When I arrive there, I've got a nice desktop screen. You can see it's got a lot of area. We think this will be very important. You want to have more information that you can just glance at and work with in a very simple way. The idea of a big screen that uses your full field of vision makes sense to us. Now, of course, instead of using a password, I'll just use my fingerprint here, so I'm authenticated in a more reliable way. I see a lot of different information here, including that news story that I was tracking. I go ahead and set up a little conference call that's going to have a lot of people talking about this problem. And so we can see here our Chief Operating Officer is online, our VP of Operations is only connected up through voice. We're talking through the issue. There is the article there, people are annotating that, seeing how it affects us. I've actually got here on my Tablet PC, that's really logically just part of this screen one PC. I've got a little chart here, and so what I would like to do is go ahead and go in and select that, say, OK, this is a chart that I think is relevant, and I can drag it up here, I can either move it to my desktop, or I can move it into this video conference. So, I'll go ahead and drop it there, and we'll sit and talk about this thing. And say, OK, what's going on with it.

It was actually created, I can see, by Thomas Anderson, and so I'm interested in bringing him into the conversation we have here. So I go off and select him, and say that I want to do instant messaging in a side conversation. We're talking to him, and I indicate, hey, you really ought to come in and give us some advice. I can simply drag him over into the conversation, and so he's there. He's now part of that, so not only do we have his document, but we have his advice, and we figure out pretty quickly what needs to be done.

And actually as we get towards the end of the call, I notice that it's been looking at the traffic in my schedule, and it says there's a traffic jam, so I'm going to have to leave a little bit earlier to get to the airport. I've got a flight today, and actually it puts that right here on my telephone as well, along with the map, suggests an alternate route, so I can grab onto this, and take that with me as I leave work.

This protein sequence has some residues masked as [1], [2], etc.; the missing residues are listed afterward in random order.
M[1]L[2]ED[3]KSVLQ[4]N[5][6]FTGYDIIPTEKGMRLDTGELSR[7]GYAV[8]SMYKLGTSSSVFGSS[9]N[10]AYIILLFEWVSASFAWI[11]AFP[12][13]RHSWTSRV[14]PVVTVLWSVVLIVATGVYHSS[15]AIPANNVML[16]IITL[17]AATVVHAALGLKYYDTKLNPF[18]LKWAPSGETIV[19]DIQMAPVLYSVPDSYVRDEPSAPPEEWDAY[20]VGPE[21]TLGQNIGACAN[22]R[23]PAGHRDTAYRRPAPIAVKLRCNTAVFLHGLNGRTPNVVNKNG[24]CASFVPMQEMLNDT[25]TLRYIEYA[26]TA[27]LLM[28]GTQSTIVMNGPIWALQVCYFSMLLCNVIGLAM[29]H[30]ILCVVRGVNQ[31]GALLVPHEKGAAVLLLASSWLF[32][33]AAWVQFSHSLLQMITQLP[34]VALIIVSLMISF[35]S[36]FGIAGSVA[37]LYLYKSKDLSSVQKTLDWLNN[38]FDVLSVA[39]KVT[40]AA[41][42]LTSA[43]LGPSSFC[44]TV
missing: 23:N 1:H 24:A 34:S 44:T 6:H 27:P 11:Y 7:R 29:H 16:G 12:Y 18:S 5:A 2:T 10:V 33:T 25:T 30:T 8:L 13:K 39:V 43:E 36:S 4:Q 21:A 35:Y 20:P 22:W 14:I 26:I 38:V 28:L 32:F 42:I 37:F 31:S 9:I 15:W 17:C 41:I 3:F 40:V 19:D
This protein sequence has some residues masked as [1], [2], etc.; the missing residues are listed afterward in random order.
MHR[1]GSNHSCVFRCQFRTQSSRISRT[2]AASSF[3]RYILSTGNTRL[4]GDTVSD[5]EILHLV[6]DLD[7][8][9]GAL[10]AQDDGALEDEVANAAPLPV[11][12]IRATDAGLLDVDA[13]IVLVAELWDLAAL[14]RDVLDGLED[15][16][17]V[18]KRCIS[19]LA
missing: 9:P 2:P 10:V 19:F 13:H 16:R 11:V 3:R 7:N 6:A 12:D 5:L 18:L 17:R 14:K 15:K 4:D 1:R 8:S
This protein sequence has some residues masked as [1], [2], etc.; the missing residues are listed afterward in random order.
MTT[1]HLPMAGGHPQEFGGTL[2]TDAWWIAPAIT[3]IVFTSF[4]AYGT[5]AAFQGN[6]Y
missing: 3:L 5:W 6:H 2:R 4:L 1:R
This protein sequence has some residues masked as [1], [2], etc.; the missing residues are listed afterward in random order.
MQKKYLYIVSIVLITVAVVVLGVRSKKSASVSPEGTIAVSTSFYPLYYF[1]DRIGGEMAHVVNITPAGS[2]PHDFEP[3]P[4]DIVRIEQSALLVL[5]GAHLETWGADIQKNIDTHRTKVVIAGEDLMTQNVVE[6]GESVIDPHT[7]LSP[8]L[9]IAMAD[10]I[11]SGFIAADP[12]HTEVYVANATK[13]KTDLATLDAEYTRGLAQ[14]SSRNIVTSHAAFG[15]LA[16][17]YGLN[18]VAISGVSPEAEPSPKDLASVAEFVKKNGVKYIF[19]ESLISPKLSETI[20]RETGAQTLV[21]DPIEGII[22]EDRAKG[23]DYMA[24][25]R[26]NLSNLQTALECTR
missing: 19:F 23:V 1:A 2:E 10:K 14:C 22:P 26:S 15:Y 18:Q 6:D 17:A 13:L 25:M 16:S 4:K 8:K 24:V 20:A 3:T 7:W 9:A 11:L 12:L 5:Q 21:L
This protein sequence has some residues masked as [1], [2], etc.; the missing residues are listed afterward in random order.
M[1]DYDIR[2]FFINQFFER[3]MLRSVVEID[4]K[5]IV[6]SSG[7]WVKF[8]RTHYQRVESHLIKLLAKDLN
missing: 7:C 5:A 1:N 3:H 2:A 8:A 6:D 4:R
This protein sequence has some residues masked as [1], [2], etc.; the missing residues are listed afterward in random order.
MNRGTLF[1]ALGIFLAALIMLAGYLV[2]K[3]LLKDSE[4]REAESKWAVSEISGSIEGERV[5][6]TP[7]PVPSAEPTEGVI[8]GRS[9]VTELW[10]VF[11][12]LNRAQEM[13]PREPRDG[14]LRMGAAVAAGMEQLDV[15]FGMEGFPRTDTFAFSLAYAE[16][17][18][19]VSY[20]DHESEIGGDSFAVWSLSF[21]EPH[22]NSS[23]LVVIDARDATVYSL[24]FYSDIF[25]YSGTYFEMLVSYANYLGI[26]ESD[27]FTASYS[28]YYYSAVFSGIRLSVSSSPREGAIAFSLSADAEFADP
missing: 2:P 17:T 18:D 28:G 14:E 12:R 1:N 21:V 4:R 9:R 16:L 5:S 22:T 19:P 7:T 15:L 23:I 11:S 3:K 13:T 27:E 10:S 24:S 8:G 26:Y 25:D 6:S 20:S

Later that day, I find myself in the airport, and all I've got with me on this particular trip is my phone. And yet I'm very interested I figuring out what's the latest, what's going on. And so I can take my phone here, and I just put it down on a table that's here in the airport lounge, and it recognizes it. It's got a little camera here, and a little Bluetooth, nothing very complicated with the magic of software behind it. And it says it wants me to authenticate that this is really me, my phone. So, as soon as I put my fingerprint there, I'm connected up, and I actually get a full-sized desktop. And so now, if I want to read mail, or browse, that's all there. Actually, what I'm going to do is take a business card that somebody handed me while I was on this flight, and just put that down on the table there, and the camera scans that, detects it's there, recognizes it, I'll just flip that over, I've got a little note I made when I was talking with this person about some information they would like to see, and it sees that, gets that text, and then I can take that and say, OK, go ahead and put that into my contacts. So, as I drag it up there, I can see the information being connected up and put down into my phone. So, now I have a reminder of a task, send him that information, and see his picture, his name, his e-mail, it's all been added to my contacts list there.

Well, that's pretty nice, I'll take that off and go ahead and look at whatever mail has come in. In fact, I see that Thomas when we were working there in the office has got a press release and here, because it's very critical they know I'm agreeing with what they've got here, again, I authenticate that this is me, and I make my digital signature available because of the fingerprint there.